Rhamnus

Rhamnus cathartica

Cladus: Eukaryota
Regnum: Plantae
Divisio: Magnoliophyta
Classis: Magnoliopsida
Ordo: Rosales
Familia: Rhamnaceae
Genus: Rhamnus
Species: Rhamnus cathartica

Name

Rhamnus cathartica L.

Vernacular name
Deutsch: Echter Kreuzdorn, Purgier-Kreuzdorn
English: Common buckthorn
Français: Nerprun purgatif
Türkçe: Adi cehri

Rhamnus cathartica (Buckthorn, Common Buckthorn or Purging Buckthorn), is a species in the family Rhamnaceae, native to Europe, northwest Africa, and western Asia, from the central British Isles south to Morocco, and east to Kyrgyzstan.[1][2] It was introduced to North America as an ornamental shrub in the early 19th century or perhaps before.[3][4]

Description

Rhamnus cathartica is a deciduous shrub or small tree growing up to 10 m tall, with grey-brown bark and spiny branches. The leaves are elliptic to oval, 2.5–9 cm long and 1.2–3.5 cm broad; they are green, turning yellow in autumn, and are arranged somewhat variably in opposite to subopposite pairs or alternately. The flowers are yellowish-green, with four petals; they are dioecious and insect pollinated. The fruit is a globose black drupe 6–10 mm diameter containing two to four seeds; it is mildly poisonous for people, but readily eaten by birds, which disperse the seeds in their droppings.[5][6]

Cultivation

The Common Buckthorn, Rhamnus cathartica, is shade-tolerant, moderately fast-growing and short-lived. This species is a tough, durable tree which adapts to urban or suburban environments, and virtually any area it is dispersed in. It is widely regarded as a major invasive species whose shade prevents the establishment of native trees or shrubs. It has become the target of efforts to eradicate it from home sites, parks and woodland areas. It is difficult to control because it sprouts vigorously and repeatedly from the root collar following cutting, girdling, or burning,[7] though it can be controlled by applying concentrated herbicide to the cut stem.

The species was originally named by Linnaeus as Rhamnus catharticus, but this spelling was corrected to cathartica as the genus name Rhamnus is of feminine gender.[8]

Cultivation and uses

The bark and fruit were used as a purgative in the past, though their potentially dangerous violent action and side effects means they are now rarely used.[9]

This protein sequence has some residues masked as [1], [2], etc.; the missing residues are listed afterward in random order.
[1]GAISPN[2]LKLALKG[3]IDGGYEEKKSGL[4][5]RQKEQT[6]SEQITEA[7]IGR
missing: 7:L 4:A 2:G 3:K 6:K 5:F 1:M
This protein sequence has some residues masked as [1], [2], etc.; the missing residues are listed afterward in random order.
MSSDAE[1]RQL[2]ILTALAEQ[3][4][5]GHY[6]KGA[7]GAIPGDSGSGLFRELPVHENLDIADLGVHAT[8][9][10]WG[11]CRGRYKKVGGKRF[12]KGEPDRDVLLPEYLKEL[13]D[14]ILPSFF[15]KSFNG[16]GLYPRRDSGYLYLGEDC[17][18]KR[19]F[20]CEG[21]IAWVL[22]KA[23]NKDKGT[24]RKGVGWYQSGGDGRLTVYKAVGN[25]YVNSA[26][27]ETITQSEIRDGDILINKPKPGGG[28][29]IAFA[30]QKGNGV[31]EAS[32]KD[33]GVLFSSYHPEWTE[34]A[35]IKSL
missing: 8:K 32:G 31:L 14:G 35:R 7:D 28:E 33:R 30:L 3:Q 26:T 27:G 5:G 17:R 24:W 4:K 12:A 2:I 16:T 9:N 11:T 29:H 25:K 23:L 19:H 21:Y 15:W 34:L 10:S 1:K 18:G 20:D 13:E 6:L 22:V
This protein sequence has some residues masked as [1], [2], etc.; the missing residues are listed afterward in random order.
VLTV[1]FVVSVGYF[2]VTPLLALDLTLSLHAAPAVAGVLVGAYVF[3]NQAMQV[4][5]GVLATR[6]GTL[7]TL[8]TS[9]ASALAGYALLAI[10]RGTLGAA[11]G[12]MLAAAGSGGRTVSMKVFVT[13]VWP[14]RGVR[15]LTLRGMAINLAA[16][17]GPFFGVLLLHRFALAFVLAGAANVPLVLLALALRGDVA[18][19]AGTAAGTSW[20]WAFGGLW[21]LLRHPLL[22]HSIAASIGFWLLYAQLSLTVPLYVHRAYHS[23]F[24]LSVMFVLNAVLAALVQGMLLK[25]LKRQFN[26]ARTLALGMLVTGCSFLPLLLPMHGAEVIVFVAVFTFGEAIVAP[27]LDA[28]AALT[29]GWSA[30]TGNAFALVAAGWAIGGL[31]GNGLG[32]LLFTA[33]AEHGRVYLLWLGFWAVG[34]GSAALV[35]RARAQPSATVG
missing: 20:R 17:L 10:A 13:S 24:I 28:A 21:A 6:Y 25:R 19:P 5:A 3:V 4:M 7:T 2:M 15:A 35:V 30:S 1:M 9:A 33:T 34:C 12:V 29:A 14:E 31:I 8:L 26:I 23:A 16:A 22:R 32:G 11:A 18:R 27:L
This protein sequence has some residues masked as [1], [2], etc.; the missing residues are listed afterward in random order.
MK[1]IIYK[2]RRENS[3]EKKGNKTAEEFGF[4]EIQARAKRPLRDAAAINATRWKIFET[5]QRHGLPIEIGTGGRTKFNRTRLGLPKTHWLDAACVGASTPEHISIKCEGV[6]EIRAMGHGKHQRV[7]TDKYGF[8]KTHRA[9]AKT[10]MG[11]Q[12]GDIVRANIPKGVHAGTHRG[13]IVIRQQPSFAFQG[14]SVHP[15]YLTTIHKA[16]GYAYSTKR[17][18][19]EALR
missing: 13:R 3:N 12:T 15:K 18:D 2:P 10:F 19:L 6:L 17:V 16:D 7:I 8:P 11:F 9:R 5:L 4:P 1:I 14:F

The wood is hard and dense, but little-used.

It is a food plant of the Brimstone butterfly. The sulphur-yellow males are indicative of the plant's presence.

This species is the alternate host for the important rust disease of cerals caused by Puccinia coronata. R. cathartica is also the primary overwintering host in North America for an important agricultural pest of soybeans, the soybean aphid.[10]

Invasive species - North America

The species is naturalised and sometimes invasive in parts of North America.[2][11][12] R. cathartica has a competitive advantage compared to native trees and shrubs in North America because it leafs out before native species.[13] Soil in woodlands dominated by R. cathartica was higher in nitrogen, pH, and water content that soil in woodlands relatively free of R. cathartica,[14][15] probably because R. cathartica has high levels of nitrogen in its leaves and these leaves rapidly decompose.

R. cathartica is also associated with invasive European earthworms (Lumbricus sp.) in the northern Midwest.[16] Removing R. cathartica led to a decrease of invasive earthworm biomass of around 50%. [17]

References

^ Flora Europaea: Rhamnus cathartica
^ a b Germplasm Resources Information Network: Rhamnus cathartica
^ Torrey J (1824) A flora of the northern and middle sections of the United States: or, a systematic arrangement of all the plants hitherto discovered in the United States north of Virginia. vol 1. T. and J. Swords, New York, pp. 513
^ Possessky S, Williams C, Moriarty W ((2000)). "Glossy Buckthorn, Rhamnus frangula L.: a threat to riparian plant communities of the northern allegheny plateau (USA).". Nat Area J 20:290–292.
^ Rushforth, K. (1999). Trees of Britain and Europe. Collins ISBN 0-00-220013-9.
^ Flora of NW Europe: Rhamnus cathartica
^ Barnes, Burton V. and Wagner Jr., Warren H. (2004) Michigan Trees ISBN 978-0-472-08921-5
^ Bean, W. J. (1980). Trees and Shrubs Hardy in the British Isles 8th ed., vol. 3. John Murray ISBN 0-7195-2427-X.
^ Plants for a Future: Rhamnus cathartica
^ Ragsdale D, Voegtlin D, O’Neil R ((2004)). "Soybean aphid biology in North America.". Ann Entomol Soc Am 97:204–208.
^ Minnesota Department of Natural Resources: Buckthorn - Invasive Species
^ Kathleen S. Knight, Jessica S. Kurylo, Anton G. Endress, J. Ryan Stewart, Peter B. Reich. "Ecology and ecosystem impacts of common buckthorn (Rhamnus cathartica): a review". Biol Invasions (2007) 9:925–937.
^ Barnes WJ (1972) The autecology of the Lonicera · bella complex. Dissertation, University of Wisconsin
^ Heneghan, L., Rauschenberg, C., Fatemi, F., Workman, M., 2004. European buckthorn (Rhamnus cathartica) and its effect on some ecosystem properties in an urban woodland. Ecol. Restor. 22 (4), 275–280
^ Liam Heneghan, Farrah Fatemi, Lauren Umek, Kevin Grady, Kristen Fagen, Margaret Workman. "The invasive shrub European buckthorn (Rhamnus cathartica, L.) alters soil properties in Midwestern U.S. woodlands". Applied Soil Ecology 32 (2006) 142–148.
^ Heneghan L, Steffen J, Fagen K ((2007)). "Interactions of an introduced shrub and introduced earthworms in an Illinois urban woodland: impact on leaf litter decomposition.". Pedobiologia 50:543–551.
^ Michael D. Madritch and Richard L. Lindroth. "Removal of invasive shrubs reduces exotic earthworm populations". Biol Invasions (2009) 11:663–671 DOI 10.1007/s10530-008-9281-7.

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